The train was originally used to test components during the development of the ICE 3 in the mid-1990s. The powerheads were taken from the ongoing production of the ICE 2 with only minor modifications. Two of the three original carriages had 500 kW (670 hp) traction motors on each axle, resulting in an impressive overall power output of 13,600 kW (18,200 hp). When testing was completed, both these powered carriages were retired.
After the ICE V was retired, the ICE S became the testing train for the maintenance of the high-speed lines. Three times a year, the train runs on each line with an array of sensors and cameras to determine the line's condition. During the acceptance tests of new high-speed lines, the ICE S is usually the first train to drive the line at the design speed and beyond.
While testing bogies for DB and Japan Rail, the train achieved a speed of 393 km/h (244 mph) on 13 July 2001, which is the highest speed driven on German rails since the InterCityExperimental's land speed record campaign in 1988.
This train was originally built for testing the technical concepts of the ICE 3, and operated with three intermediate cars forming a "half ICE 3" (transformer car and two cars with traction motors). Now most operate with only one intermediate car for different testing purposes. In this case it seemed to be a test run of the new highspeed line Cologne-Düren (ABS 4), where ICE and Thalys trains shall run with 250 km/h (155 mph) in the future.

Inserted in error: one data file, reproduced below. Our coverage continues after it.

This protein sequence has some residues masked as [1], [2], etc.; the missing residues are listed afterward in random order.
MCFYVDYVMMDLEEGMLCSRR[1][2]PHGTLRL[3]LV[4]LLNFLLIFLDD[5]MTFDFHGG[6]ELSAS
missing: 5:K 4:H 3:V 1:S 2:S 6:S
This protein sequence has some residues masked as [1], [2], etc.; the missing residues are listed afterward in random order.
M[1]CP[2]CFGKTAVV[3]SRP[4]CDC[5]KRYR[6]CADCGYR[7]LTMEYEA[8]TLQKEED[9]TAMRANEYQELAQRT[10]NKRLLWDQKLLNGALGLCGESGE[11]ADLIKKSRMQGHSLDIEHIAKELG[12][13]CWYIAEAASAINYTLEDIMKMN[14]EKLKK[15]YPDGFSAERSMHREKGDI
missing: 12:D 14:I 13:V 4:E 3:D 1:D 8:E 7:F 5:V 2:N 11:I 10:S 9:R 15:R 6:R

The train consists of two motor units (derived from the ICE 2) and three coaches with test equipment. The train, which has a power rating of 14,000 kW (19,000 hp) (2x 5,000 kW (6,700 hp) (motor units) + 2,000 kW (2,700 hp) (motor bogies of coaches)) at the moment, will be used to test new components for the forthcoming ICE 3. Although the coaches are designed for 330 km/h (210 mph), it is planned to attain a top speed of 440 km/h (270 mph) (which would be a new record for German trains). The main visible differences to normal ICE 2 trainsets are the special design and the three pantographs of the coaches.